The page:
Christian Troels: When I talked to Lucie Kaas about this campaign, we talked a lot about being a refugee and how the concept of home changes throughout your life. In a part of my life I moved around a lot. I had ten different homes in ten years. Whether it was a dorm room or a new apartment, it started to feel like a home when I began accumulating things. Having to abandon your home and all your belongings is a terrible thing because the things you surround yourself with are what give you a homey feeling.
Since then, of course, things have changed. I have a family and children now. When you have children, the amount of stuff you have just grows. But that’s when your family is what creates a home. For me, as long as I have them I’m fine. But the stuff you surround yourself with is still a part of your past. It’s a testament to the life you’ve lived.
ArchiExpo e-Magazine: What’s an example of an object you had that made you feel at home?
Troels: My good luck golden Waving Cat has been with me in last 10 homes. Its big and shiny and always put a smile on my face. It used to be in our living room, but now my daughter has adopted the cat and brought it to her room. I bought the cat on student trip to China many years ago, where we had to design bicycles in collaboration with chinese students and one of the world’s largest bicycle manufacturers. This trip was truly an small adventure and this cat reminds me of this awesome trip and how traveling can open your eyes as a designer.
ArchiExpo e-Magazine: How can the design of an object make people think?
Troels: I always try to promote storytelling in design, whether it’s an object you found at a flea market, and there’s a fun story about how you got a good bargain, or it’s something you inherited from your grandmother; we all have things that we inherited that we probably wouldn’t have if they weren’t part of a family member’s story. When you surround yourself with things that have a story, it has greater value for you because it reminds you of a certain time or a certain feeling.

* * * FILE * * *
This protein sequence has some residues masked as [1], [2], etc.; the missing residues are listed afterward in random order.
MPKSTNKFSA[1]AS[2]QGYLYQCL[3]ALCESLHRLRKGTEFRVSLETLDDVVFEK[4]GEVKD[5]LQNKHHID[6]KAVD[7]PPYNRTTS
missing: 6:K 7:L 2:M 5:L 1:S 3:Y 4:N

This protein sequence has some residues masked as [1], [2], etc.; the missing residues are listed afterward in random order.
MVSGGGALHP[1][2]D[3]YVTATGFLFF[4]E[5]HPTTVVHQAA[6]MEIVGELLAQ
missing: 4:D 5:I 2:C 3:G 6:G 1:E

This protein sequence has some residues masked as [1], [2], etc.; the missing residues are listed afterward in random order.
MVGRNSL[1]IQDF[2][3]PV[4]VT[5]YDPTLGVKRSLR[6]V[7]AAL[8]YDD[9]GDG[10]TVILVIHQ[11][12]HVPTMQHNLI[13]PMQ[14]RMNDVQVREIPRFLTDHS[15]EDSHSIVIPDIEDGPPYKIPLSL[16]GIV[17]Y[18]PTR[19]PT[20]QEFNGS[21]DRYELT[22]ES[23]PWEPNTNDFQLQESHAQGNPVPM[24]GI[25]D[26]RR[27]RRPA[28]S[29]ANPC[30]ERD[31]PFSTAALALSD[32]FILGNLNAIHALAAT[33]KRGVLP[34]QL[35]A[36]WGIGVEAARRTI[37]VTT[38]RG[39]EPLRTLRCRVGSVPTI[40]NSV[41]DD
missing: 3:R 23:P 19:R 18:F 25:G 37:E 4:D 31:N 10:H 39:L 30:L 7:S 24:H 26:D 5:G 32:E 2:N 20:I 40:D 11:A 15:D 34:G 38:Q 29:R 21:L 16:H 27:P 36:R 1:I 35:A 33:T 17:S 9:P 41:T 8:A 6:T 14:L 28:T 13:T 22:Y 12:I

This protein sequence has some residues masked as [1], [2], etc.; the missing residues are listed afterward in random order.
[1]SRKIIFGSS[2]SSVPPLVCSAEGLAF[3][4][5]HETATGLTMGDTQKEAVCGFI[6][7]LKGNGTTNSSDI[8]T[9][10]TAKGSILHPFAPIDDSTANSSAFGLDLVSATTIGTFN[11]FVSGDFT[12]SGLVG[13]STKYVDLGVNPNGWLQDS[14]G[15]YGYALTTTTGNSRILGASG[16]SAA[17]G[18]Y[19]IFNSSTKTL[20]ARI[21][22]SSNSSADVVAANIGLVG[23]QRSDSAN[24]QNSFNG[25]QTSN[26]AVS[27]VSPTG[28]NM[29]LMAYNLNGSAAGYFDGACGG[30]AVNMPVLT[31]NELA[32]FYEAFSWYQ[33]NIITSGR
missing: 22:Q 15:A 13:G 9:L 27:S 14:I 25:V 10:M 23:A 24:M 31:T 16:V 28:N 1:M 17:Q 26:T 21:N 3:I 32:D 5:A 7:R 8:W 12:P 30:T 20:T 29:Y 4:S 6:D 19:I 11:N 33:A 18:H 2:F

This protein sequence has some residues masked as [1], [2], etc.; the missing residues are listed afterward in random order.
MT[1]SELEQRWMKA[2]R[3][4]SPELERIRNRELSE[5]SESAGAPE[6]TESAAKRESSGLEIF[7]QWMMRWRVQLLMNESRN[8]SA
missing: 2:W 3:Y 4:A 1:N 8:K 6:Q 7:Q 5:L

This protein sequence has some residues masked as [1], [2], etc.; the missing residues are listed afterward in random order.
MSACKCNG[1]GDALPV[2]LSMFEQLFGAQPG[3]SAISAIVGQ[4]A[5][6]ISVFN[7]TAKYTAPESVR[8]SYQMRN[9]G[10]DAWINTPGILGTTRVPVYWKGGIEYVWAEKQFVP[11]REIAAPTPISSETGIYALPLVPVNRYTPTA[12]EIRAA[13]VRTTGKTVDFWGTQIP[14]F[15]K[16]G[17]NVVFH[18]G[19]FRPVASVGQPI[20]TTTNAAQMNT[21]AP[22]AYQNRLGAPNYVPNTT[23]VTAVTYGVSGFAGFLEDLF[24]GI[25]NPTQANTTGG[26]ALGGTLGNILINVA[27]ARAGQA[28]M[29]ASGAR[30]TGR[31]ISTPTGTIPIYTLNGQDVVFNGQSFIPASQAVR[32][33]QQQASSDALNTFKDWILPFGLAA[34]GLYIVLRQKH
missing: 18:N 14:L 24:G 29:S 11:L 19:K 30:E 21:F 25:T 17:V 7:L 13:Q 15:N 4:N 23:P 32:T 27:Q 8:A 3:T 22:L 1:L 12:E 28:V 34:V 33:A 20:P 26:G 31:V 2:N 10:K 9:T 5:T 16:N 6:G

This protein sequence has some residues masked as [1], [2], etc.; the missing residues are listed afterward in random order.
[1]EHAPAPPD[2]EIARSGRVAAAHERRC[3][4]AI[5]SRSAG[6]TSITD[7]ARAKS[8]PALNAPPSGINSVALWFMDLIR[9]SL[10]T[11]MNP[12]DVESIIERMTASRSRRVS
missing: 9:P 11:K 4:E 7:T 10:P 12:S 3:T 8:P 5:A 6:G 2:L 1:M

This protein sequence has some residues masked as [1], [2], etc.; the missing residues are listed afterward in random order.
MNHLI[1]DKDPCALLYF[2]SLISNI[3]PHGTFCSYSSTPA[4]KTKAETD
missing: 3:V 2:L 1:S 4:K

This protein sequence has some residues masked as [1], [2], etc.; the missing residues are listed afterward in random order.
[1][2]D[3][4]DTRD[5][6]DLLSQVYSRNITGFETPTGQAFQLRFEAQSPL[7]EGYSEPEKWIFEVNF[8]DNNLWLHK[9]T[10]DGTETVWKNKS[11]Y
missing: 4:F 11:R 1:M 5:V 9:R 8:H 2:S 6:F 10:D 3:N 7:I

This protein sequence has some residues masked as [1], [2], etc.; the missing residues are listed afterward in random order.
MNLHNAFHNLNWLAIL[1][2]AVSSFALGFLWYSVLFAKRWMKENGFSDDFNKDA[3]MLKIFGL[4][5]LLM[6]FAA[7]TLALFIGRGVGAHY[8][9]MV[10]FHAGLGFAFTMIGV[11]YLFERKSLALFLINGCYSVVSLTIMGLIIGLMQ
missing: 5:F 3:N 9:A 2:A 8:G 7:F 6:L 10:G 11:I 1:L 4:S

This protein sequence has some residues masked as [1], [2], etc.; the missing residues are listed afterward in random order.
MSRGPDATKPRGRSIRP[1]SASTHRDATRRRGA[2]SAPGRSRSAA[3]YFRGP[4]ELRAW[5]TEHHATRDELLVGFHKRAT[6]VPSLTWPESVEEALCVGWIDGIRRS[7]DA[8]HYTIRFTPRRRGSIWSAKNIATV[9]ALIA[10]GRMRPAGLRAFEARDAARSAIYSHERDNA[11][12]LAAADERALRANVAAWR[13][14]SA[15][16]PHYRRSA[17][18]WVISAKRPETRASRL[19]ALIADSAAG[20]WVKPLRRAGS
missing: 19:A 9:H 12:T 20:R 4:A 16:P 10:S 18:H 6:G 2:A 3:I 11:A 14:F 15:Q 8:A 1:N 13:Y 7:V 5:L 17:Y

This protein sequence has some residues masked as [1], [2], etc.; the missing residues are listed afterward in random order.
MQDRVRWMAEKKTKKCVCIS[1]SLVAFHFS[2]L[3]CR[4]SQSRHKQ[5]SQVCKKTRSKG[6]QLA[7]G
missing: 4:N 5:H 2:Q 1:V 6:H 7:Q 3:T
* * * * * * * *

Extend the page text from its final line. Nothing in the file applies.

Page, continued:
ArchiExpo e-Magazine: How do you incorporate storytelling into a new product you’re designing?
Troels: My approach to design is that the process is more interesting than the function of the actual product. That’s how design can tell a story, but it can also make you feel stuff. I think that’s going to be one of the important factors in future design because objects now have to be environmentally friendly, so the process and the thought behind the product are going to be really important. When you know the story behind the origin of the product you’re buying, it makes you create feelings towards the product, and that’s the strongest key in getting you to like the product and hold onto it.
ArchiExpo e-Magazine: What’s the story of your collaboration with Lucie Kaas?
Troels: During the period before I started working with them, I was designing toy wooden cars and at that time they were making a lot of little products in wood. I thought maybe we could combine efforts, so I went by to meet them. They weren’t really interested in making wooden cars but they had some other ideas. The Macaroon lamp became our first project together and I found there was a nice atmosphere there. I’m not that strategic of a guy. If I meet somebody and the chemistry is there and I think they are doing something good, usually it’s going to work. It doesn’t really matter if what I have to create is a lamp or a chair or a spaceship.